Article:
Here we go again. After plunging to new lows, the calls for the end of the “bond bull” market mount each time rates rise. Is this time the end of the “bond bull?” Or, is there another huge bond-buying opportunity to come?
We recently reduced our exposure to bonds, the first time in years, due to the more extreme overbought condition of Treasury bonds following the pandemic’s onset. The long-term chart of yields below shows this to be the case.
There are two critical points to take away from the chart above.
- Interest rates are currently extremely oversold (top and bottom panels), suggesting that rates could indeed rise over the next few months. Such could coincide with another stimulus package or the passage of an “infrastructure” bill that leads to short-term inflationary concerns.
- When rates do rise from deeply oversold levels, there is a point where high rights collide with debt levels triggering either a credit-related event, a stock-market correction, or worse.
There are currently two significant risks from rising interest rates, which investors should heed.
One of the primary themes used by the “Permabulls” is that “valuations are cheap due to low interest rates.” That argument has been the clarion call of a generation of investors who have ignored fundamentals and valuations to chase market returns.
Since 2019, when earnings growth began to deteriorate in earnest, investors bid up shares. As such, the primary driver of returns, as shown below, has come from “multiple expansion.”
The “hope” remains that earnings growth will eventually catch up with valuations. However, despite being 3/4ths of the way through 2020, the outlook for earnings continues to deteriorate. In just the last 15-days, the estimates for 2021 have declined by almost $7 per share despite repeated statements of a recovering economy.
There are two problems with the thesis that “low rates justify high valuations.”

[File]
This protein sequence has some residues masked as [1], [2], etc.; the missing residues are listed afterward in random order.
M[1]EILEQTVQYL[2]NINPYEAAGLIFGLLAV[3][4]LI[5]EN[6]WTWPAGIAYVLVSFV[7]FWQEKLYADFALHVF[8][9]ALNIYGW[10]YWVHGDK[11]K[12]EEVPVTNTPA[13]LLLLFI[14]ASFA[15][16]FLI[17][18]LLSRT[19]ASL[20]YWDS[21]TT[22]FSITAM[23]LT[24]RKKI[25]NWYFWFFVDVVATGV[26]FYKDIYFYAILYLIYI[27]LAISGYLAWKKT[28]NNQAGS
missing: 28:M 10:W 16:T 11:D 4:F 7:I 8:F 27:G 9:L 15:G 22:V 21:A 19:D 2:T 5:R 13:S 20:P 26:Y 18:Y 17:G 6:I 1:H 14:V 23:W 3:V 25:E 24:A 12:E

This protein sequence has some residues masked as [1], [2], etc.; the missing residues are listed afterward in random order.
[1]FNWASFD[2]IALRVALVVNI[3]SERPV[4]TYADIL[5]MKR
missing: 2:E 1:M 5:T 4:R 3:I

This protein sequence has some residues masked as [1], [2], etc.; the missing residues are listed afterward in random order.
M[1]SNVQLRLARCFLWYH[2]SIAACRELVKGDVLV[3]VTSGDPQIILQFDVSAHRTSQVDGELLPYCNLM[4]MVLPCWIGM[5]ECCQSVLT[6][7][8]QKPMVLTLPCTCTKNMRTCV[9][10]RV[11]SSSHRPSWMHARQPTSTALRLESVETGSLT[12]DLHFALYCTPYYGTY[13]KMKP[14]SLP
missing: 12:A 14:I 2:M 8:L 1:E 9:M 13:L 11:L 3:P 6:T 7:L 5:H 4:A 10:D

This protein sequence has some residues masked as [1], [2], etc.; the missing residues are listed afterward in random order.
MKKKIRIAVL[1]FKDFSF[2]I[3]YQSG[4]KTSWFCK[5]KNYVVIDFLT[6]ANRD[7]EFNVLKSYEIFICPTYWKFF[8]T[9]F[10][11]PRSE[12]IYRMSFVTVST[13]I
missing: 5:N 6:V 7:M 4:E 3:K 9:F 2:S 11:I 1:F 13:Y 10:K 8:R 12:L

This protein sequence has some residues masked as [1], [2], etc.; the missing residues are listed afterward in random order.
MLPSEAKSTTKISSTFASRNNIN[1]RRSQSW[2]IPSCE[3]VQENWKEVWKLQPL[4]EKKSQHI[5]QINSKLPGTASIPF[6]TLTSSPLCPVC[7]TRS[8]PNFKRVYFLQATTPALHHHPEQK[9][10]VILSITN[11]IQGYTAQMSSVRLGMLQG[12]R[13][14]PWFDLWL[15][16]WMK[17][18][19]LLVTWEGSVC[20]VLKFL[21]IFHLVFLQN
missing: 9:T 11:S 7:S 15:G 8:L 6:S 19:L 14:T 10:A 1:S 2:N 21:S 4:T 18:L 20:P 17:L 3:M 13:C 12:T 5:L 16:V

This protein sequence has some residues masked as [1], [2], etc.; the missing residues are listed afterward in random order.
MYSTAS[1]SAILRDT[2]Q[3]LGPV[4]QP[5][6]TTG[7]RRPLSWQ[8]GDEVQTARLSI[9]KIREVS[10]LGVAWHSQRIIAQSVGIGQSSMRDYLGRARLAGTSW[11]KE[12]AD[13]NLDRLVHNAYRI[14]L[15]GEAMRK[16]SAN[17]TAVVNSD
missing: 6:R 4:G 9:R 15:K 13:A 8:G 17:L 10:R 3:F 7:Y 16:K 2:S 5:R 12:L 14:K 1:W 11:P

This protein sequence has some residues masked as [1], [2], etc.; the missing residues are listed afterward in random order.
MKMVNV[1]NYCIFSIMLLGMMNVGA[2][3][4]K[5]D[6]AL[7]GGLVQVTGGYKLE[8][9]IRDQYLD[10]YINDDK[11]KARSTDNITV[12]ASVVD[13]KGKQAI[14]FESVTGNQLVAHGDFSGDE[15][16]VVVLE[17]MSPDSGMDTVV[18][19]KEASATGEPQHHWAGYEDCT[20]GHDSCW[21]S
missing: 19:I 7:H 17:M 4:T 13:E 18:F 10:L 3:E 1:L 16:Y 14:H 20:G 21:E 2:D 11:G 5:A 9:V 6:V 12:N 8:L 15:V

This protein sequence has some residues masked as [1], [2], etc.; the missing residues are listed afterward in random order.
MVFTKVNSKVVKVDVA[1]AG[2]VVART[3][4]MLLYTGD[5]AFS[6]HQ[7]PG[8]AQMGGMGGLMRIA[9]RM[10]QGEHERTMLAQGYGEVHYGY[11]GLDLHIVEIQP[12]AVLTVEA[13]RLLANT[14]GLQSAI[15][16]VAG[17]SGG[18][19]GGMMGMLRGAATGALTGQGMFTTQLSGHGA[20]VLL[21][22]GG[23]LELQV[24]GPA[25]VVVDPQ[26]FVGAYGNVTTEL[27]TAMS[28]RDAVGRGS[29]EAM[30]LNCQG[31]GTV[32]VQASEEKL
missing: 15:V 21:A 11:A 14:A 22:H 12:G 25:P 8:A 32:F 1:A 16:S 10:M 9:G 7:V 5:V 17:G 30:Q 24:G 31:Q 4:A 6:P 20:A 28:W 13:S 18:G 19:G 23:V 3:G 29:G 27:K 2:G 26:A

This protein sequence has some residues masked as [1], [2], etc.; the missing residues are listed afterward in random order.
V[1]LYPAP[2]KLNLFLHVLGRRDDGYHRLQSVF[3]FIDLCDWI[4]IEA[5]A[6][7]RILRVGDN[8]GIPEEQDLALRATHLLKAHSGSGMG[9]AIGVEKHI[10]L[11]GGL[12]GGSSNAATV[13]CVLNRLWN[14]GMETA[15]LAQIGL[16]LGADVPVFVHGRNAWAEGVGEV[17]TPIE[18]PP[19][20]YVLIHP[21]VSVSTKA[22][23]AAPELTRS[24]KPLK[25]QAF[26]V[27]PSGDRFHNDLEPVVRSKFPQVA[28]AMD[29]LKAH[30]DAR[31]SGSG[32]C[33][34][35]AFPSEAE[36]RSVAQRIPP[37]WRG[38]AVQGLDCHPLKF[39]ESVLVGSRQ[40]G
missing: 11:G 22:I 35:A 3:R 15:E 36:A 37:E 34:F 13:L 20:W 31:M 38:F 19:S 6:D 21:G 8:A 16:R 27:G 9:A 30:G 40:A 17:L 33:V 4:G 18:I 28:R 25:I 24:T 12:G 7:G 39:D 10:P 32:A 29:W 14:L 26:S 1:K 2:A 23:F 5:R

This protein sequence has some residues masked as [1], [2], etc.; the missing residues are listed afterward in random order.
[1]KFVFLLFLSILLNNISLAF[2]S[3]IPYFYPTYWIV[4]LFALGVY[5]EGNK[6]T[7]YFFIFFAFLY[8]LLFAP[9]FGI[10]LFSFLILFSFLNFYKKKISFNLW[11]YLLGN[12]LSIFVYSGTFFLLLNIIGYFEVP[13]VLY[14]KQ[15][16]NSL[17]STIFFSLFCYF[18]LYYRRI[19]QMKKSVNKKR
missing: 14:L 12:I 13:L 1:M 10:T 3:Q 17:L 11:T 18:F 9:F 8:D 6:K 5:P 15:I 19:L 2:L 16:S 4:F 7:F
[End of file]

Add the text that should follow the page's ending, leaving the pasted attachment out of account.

- Historically, such has not ever been the case; and,
- When rates rise, valuations quickly become an issue.
However, since stock prices reflect economic growth, the impact of rising rates on the economy is a far more significant issue.
The Debt Problem
People don’t buy houses or cars. They buy payments. Payments are a function of interest rates, and when interest rates rise sharply, mortgage activity falls as payments rise above expectations. In an economy where roughly 70% of Americans have little or no savings, an adjustment higher in payments significantly impacts consumption.
- Rising interest rates raise the debt servicing requirements, which reduces future productive investment.
- As stated above, rising interest rates will immediately slow the housing market taking that small contribution to the economy. People buy payments, not houses, and rising rates mean higher payments.
- An increase in interest rates means higher borrowing costs. Such leads to lower profit margins for corporations reducing corporate earnings and financial markets.
- The negative impact on the massive derivatives and credit markets is the Fed’s worst fear.
- As rates increase, so does the variable rate interest payments on credit cards. With the consumer struggling with stagnant wages and increased living costs, higher credit payments lead to a contraction in spending and rising defaults.